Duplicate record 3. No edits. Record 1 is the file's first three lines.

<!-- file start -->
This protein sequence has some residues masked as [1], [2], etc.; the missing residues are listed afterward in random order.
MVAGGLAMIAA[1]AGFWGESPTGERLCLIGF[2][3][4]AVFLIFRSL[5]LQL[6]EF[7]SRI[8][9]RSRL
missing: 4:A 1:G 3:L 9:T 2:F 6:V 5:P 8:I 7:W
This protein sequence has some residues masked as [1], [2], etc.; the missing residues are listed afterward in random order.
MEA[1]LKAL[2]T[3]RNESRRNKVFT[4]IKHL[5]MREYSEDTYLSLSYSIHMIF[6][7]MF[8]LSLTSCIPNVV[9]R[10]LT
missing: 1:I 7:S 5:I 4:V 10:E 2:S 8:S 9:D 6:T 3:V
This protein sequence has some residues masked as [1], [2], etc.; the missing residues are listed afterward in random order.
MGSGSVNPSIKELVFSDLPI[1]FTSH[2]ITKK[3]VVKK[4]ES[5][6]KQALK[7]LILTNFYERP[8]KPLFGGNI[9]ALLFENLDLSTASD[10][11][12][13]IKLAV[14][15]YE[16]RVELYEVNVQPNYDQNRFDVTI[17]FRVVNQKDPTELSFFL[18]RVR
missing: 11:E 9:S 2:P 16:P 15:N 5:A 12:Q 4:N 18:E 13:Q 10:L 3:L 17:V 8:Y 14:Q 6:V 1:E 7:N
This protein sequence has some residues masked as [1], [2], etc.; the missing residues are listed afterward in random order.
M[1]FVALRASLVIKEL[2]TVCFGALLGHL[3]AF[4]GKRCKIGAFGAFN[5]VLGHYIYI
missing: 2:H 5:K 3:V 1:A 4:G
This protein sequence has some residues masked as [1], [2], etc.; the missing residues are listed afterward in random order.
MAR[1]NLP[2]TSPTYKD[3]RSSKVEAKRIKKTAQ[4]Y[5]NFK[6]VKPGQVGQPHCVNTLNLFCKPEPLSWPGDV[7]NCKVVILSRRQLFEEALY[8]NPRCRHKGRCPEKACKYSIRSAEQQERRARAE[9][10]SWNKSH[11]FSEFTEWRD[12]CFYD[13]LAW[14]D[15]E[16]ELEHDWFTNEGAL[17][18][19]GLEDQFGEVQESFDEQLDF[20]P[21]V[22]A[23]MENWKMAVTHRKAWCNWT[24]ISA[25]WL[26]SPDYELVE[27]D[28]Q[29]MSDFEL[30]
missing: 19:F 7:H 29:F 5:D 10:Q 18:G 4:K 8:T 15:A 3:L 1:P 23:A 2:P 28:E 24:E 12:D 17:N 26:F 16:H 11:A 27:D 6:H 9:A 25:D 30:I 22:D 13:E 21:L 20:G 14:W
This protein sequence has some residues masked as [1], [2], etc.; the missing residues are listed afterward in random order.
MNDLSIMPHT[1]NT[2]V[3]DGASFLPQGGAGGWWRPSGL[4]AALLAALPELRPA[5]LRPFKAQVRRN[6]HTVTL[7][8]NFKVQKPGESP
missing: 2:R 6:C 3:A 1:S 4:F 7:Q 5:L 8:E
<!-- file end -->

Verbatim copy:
This protein sequence has some residues masked as [1], [2], etc.; the missing residues are listed afterward in random order.
MGSGSVNPSIKELVFSDLPI[1]FTSH[2]ITKK[3]VVKK[4]ES[5][6]KQALK[7]LILTNFYERP[8]KPLFGGNI[9]ALLFENLDLSTASD[10][11][12][13]IKLAV[14][15]YE[16]RVELYEVNVQPNYDQNRFDVTI[17]FRVVNQKDPTELSFFL[18]RVR
missing: 11:E 9:S 2:P 16:P 15:N 5:A 12:Q 4:N 18:E 13:Q 10:L 3:L 17:V 8:Y 14:Q 6:V 1:E 7:N